It’s a great privilege to have known Eileen, her warmth, her wit and her sharp mind undimmed by her failing health. In the last few years, when she might forget the word for something, she knew what she wanted to say about it.

Eileen was interested in everything and had an opinion on almost everything, but unlike many such people, her opinion was always worth hearing, and if you disagreed, you’d bettre be pretty sharp about explaining why. While she could be impatient with ignorance or stupidity or superstition, she kept her forgiveness of human frailty.

Eileen was a jackdaw for facts and information, and she left a mountain of books and papers — that should be properly archived. She was a devoted skeptic — if that’s not a contradiction — going to every meeting and conference she could, though someone had to drive her: it wasn’t a burden to be her driver, it was a pleasure to share her company and conversation. Eileen embodied the skeptical ideal, not condemning extraordinary claims in advance, just demanding evidence before she accepted them. She was equally committed to justice and human rights. The New Zealand Skeptics and the Council for Civil Liberties can be proud to have had her as a member.

Eileen, I’m sorry I didn’t visit you more. The last time I rang, you were too busy. That was you. And then I kept putting it off. That was me. I’m glad you died in your sleep and didn’t need to actually arrange euthanasia for yourself. I’m sure you would have been more angry about the subtefuges that would’ve been needed, than about any of the messy details.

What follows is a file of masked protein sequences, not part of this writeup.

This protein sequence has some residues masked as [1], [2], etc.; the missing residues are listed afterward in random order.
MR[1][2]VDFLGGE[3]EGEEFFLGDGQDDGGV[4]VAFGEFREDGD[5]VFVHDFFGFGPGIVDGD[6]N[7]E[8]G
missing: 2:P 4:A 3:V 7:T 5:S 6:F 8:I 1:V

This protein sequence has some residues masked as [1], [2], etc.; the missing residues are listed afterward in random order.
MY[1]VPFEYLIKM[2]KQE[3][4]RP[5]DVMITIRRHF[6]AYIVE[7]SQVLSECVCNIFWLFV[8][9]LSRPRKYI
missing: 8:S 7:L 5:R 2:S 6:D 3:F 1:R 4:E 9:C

Eileen, you loved life, and you had a good life, but we know you weren’t afraid of death. Euthanasia means “good death”, and yours was and remains a good death. And for that reason, in words accidentally topical, we all can, and should, have – Good…Grief.

It ain’t necessarily so, it ain’t necessarily so;
Our wisdom, though tribal, may not be reli’ble,
It ain’t necessarily so.

Hugh Young was kind enough to provide this eulogy for Eileen on behalf of the Skeptics at her funeral.

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